I’ve yet to witness an or otherwise be affected by a crash since cameras were installed at the Buford Highway / I-285 ramp intersection two years ago. My personal experience with the intersection in the preceding few years follows:

    I was prevented from returning home overnight because a gasoline tanker trucked tipped over turning left in racing to run a red light.

    One of the 12 neighbors on my street was hospitalized for days, and took months to recover after being struck by a red light runner.

    I witnessed two crashes where a driver ran a red light.

    I was treated to the spectacle of a dead pedestrian covered by a sheet in the middle of Buford Highway (though that may very well have had nothing to do with red light running).

    NGG – Please name a few metro Atlanta intersections where such cameras have been installed where there are/have not been a lot of crashes/red light violations.

    (I include violations because red light cameras as a means of law enforcement has merit. Any “law and order” conservatives care to argue otherwise?)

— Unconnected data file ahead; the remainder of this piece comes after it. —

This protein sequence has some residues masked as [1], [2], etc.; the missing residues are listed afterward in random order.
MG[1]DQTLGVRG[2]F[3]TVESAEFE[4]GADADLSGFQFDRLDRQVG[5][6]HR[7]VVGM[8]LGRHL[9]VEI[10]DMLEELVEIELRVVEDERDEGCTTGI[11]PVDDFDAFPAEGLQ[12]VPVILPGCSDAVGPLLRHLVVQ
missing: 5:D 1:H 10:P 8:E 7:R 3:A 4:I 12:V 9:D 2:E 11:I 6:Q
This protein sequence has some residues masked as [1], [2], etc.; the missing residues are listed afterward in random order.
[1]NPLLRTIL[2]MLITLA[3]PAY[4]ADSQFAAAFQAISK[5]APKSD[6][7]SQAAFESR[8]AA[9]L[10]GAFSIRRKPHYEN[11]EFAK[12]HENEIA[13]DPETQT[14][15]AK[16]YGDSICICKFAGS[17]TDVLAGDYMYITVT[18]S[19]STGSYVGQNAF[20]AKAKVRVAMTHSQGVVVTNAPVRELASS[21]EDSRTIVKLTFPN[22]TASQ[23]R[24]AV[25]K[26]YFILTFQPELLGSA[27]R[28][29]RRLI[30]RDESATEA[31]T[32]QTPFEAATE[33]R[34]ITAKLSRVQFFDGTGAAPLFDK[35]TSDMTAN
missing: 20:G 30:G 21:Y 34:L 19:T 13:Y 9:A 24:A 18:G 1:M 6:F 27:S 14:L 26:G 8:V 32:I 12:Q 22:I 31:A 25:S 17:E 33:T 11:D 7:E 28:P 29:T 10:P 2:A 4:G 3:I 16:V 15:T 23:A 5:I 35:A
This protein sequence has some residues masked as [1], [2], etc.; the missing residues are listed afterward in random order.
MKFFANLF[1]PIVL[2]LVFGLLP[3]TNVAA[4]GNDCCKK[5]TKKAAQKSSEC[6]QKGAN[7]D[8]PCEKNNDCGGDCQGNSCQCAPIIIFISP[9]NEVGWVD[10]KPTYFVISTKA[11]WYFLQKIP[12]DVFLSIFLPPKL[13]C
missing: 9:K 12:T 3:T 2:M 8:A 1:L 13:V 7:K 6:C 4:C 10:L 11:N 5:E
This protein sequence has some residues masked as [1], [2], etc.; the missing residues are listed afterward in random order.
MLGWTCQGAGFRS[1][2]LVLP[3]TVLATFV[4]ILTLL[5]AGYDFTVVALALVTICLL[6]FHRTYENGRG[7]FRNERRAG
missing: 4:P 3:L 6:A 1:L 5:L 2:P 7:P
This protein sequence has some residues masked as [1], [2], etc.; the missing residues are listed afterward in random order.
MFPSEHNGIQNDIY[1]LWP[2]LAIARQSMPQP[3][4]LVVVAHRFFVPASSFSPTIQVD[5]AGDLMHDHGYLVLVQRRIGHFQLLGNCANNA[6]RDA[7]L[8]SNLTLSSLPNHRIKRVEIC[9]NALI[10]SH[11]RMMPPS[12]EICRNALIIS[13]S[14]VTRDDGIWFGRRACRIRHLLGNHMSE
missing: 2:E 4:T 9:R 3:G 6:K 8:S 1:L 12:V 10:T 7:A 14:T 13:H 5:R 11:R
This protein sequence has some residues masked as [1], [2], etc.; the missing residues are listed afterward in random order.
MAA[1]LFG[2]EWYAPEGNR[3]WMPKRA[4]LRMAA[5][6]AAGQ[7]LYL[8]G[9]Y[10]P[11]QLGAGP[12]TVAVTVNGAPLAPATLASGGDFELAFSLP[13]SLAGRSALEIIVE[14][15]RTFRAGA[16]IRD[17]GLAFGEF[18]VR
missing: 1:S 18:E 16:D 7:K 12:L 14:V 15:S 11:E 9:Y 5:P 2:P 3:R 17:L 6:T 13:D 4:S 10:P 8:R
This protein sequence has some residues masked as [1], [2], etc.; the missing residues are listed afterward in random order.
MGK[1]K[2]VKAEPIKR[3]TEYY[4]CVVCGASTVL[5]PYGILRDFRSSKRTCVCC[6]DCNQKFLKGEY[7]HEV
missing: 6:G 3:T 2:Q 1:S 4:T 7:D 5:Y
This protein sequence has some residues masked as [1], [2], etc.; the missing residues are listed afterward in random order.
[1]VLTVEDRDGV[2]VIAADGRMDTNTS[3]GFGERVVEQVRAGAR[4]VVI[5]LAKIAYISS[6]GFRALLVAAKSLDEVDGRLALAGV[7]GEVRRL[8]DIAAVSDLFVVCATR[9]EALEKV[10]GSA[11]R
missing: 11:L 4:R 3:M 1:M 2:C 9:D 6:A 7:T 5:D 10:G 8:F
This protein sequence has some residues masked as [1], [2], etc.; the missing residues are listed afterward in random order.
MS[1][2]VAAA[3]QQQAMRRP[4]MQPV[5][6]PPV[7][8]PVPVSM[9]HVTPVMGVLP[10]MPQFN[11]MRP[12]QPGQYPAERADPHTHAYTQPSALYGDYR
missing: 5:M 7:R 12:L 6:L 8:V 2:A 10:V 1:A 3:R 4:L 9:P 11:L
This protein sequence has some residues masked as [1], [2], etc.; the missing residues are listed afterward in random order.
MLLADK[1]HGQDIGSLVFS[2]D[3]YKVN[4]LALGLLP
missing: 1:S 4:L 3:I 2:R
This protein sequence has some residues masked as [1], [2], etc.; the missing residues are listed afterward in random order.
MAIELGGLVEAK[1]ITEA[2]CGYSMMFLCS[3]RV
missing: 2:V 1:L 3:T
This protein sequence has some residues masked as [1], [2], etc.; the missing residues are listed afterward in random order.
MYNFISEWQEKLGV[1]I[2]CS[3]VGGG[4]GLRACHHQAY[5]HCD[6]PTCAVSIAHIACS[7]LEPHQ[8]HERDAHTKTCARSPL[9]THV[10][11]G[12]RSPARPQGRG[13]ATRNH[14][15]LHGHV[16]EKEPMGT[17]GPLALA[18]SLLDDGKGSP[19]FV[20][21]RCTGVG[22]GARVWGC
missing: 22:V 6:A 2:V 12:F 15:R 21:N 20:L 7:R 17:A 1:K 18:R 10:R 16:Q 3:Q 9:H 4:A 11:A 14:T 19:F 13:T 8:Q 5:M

NGG – Please cite evidence that yellow light cycles at metro Atlanta intersection where cameras have been installed have been shortened to increase violations.

  6. NorthGeorgiaGirl says:

    I don’t have the actual statistics handy, but I have been told that this was confirmed in the committee hearings given on this particular legislation.

    I can only speak of the red light cameras I am familiar with in Rome, GA, but they are not at intersections that had bad accidents, only fender benders. The first camera put in is at an intersection at with a shopping center on two sides, with traffic that is so congested that it crawls through. I have never gone through that section any faster than 20 miles an hour. The city of Rome has made lots and lots of money off of that camera.